Aidan Dixon: Paul Snow’s letter was interesting. My games of late have been tending more and more to the character-driven; I set up a situations and the PCs interact with it as they choose. I’d have thought that Tékumel was ideal for this sort of thing, with all its rich background detail. Sure, it’s nice sometimes to play a straight dungeon (sorry, Underworld) smash-and-grab run, especially after a long day at work, but I would’ve expected most players to grab what Tékumel has to offer with both hands rather than sit around demanding to be spoon-fed a scenario.
Well put, Aidan. Tékumel succeeds because of the world, not the rules. I’ve had many an enjoyable evening when players have forgotten the carefully-constructed plot and invented their own mischief. Why, that’s exactly how we came to meet the Whisperer and be sold into slavery in the far east of Salarvya...
Dermot Bolton: I just saw a copy of the new Tékumel RPG rules last Saturday and my first impressions are not very favourable. The presentation is not to the standard I would expect, quite amaterish in my opinion. And did you notice that the back of the box is more eye-catching than the front? Within the books themselves the typesetting leaves a lot to be desired, I mean what are they doing using ’%’ and ’$’ symbols to represent male and females?—very Tsolyáni don’t ya think? Anyone can do better than that on Word for Windows!
Contents-wise it appears to be just a re-hash of the old Swords and Glory stuff, I think RPG rules have moved on a lot since the seventies so I’m puzzled at the apparent nostalgia. As for the actual system itself, well Swords and Glory was not the best then (apart from the magic) and still leaves a lot to be desired. And who ever heard of a ’complete’ RPG boxed set where you had to buy an extra book to generate characters? One of the books looks like an old D&D manual for generating random adventures, full of tables and random encounters- not very useful. One other thing I spotted mentioned something about PC experience. (mis)Quote: "If a player role plays particularly well you may reward their character, e.g. a soldier could gain a Gold of Glory, etc." this is totally wrong! So do you mean to tell me that if I do a better job role-playing my low clan bodyguard than the guy playing a noble sorcerer I’ll get rewarded with a Gold of Glory and he won’t get ’owt? Whatever happened to status, bribery, skulduggery and all those other noble virtues that make Tékumel so fun? I sympathise with the motivation, but still I despair.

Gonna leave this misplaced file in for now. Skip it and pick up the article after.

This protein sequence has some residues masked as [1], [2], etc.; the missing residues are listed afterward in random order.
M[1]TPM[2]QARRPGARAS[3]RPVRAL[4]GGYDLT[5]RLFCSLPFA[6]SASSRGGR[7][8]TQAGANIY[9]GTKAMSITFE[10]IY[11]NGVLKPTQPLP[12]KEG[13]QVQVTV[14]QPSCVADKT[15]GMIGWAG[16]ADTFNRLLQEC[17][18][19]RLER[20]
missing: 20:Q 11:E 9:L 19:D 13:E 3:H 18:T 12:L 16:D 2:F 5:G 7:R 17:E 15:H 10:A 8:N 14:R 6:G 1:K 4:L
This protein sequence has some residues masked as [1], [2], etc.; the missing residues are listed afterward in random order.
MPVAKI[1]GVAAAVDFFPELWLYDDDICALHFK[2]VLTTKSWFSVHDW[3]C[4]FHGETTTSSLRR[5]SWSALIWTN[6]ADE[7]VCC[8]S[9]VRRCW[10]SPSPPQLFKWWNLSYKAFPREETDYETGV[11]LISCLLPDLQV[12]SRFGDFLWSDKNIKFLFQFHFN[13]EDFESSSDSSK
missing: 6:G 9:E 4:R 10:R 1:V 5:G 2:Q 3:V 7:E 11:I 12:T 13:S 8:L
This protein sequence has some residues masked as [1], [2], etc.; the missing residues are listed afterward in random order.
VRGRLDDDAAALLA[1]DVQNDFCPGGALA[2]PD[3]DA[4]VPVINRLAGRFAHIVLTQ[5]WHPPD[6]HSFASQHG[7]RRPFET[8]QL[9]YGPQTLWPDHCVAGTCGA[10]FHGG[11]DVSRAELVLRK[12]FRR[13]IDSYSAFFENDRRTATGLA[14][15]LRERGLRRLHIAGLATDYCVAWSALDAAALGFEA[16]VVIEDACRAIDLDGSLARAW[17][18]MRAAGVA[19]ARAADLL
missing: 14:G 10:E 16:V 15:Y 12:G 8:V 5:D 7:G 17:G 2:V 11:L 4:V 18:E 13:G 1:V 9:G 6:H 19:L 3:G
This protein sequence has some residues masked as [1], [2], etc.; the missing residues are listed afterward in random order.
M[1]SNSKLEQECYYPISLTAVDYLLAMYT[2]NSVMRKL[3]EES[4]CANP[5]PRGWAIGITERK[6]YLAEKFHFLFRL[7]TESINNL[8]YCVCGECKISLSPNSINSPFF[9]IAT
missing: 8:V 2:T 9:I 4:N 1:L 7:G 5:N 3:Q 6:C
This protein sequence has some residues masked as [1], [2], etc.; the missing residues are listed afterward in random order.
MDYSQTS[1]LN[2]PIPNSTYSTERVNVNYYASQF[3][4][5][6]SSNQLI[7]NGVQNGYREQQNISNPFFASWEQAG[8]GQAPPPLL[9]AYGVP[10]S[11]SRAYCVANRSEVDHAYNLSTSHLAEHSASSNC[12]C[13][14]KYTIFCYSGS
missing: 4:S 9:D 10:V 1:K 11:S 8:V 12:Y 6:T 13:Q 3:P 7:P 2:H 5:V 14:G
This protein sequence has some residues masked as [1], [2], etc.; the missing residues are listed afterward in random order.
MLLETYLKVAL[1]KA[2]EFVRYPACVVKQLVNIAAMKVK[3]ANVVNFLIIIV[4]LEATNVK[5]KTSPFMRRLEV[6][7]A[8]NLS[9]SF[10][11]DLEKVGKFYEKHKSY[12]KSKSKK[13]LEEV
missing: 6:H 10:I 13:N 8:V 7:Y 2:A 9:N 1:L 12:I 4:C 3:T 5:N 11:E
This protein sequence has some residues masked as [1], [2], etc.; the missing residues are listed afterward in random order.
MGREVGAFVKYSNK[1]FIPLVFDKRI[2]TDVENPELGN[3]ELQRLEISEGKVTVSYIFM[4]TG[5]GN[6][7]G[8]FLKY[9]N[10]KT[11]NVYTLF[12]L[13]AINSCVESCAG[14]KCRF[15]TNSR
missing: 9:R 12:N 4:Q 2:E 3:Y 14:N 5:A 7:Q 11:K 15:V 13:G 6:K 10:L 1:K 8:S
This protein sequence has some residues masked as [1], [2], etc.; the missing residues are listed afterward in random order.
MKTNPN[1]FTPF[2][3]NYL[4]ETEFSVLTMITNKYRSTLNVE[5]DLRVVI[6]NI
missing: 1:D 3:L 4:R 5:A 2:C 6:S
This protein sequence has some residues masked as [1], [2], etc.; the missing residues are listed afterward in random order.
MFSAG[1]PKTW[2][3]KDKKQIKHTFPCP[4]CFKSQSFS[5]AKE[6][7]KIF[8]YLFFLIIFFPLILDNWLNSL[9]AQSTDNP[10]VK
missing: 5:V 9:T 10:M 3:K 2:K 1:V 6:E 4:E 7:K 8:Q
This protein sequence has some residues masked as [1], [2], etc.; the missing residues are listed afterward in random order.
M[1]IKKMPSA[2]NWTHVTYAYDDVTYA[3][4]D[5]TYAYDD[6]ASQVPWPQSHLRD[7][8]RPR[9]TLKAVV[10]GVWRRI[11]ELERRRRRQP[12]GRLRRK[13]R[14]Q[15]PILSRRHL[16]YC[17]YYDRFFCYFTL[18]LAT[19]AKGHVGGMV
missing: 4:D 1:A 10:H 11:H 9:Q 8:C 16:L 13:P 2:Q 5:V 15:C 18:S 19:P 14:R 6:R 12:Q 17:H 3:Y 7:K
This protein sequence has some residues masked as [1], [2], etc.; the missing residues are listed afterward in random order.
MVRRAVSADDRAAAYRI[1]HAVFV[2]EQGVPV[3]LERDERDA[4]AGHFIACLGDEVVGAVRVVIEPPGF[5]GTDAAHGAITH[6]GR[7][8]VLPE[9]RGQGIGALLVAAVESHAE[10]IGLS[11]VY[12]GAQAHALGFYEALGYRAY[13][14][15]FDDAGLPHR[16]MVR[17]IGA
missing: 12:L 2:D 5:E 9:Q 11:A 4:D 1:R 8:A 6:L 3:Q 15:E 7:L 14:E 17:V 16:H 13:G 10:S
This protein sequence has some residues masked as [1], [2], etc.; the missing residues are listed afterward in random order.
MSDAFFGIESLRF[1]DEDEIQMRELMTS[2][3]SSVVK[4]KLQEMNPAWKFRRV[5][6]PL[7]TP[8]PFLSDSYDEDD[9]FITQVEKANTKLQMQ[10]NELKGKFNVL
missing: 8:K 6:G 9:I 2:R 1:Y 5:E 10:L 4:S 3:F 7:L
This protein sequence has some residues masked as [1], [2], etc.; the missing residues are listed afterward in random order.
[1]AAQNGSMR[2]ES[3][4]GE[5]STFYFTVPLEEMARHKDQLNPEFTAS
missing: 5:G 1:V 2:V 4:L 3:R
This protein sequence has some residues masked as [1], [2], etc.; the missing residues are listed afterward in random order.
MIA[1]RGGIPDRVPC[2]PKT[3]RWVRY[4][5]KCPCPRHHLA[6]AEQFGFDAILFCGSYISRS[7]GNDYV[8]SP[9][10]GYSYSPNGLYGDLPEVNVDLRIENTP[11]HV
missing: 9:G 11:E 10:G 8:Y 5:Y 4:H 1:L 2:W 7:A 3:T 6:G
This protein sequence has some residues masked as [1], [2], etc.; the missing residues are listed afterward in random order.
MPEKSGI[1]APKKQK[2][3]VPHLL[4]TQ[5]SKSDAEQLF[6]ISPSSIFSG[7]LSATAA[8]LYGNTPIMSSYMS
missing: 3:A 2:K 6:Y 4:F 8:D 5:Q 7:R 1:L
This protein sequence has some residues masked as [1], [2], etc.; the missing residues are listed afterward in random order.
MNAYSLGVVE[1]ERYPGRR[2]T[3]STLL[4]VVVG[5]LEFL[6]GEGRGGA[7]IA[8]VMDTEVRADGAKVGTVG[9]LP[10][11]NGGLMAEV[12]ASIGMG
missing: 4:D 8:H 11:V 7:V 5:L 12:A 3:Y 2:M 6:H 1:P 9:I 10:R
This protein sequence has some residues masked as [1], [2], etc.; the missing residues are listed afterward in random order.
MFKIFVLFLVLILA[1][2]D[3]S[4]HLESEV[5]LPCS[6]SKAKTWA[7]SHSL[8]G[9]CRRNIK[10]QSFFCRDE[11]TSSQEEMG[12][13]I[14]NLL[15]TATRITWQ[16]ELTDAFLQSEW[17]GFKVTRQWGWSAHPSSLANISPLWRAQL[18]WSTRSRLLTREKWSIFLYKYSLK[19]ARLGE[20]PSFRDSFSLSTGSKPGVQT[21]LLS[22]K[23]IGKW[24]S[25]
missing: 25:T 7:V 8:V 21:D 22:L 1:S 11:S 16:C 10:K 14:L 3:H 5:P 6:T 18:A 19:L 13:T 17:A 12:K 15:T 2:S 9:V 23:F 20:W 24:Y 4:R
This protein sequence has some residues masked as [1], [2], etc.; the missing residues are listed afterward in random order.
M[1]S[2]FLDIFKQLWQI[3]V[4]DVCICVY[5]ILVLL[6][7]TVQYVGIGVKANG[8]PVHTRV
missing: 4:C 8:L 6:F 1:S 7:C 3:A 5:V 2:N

Thank you for the impromptu review, Dermot. But surely there is something positive you can say?
Dermot Bolton: Saying all this I recognise that there must be some redeeming features, although the way its been marketed isn’t one of them. Advertising? What advertising? You see I just can’t help knocking it, I better leave it at that until I see it again on Saturday. Oh yeah, it has a nice map.
Well, the Gardásiyal rules certainly seem to have had a mixed reception. Maybe Dermot will have calmed down enough to actually try playing it next Saturday.
Phil Holmes: I’ve been thinking about the Civil Service. Since status plays such an important part in promotions, how can you be sure that the people who rise high will be competent? The answer is you can’t, and I think this explains why the bureaucracy has so many branches with overlapping functions. That way there’s a good chance that somebody clever will bob up to the top in at least one branch, and he’s likely to organize things to give his own branch more control. In other words, where in our society you have offices with defined power that are assigned according to merit (in theory!), in Tsolyánu you have offices that are assigned according to status and then have to jockey for position. (This was why Walsingham’s fledging intelligence department gained so much power in Elizabeth’s day—the time was right, and it had the right man at the helm.) Thus you have the Court of Purple Robes, the High Provost’s Chancery, and the Omnipotent Azure Legion all directing things from the top. Hopefully at least one of them will end up being run by someone who’s competent.
An interesting theory. Never Assume that the men in power are competent. (It certainly holds true for the British Civil Service.) With so many people and so little real talent it is easy to see why rising bureaucrats may have to hire adventurers to do their missions for them. After all, incompetent adventurers usually end up a tletlakha food!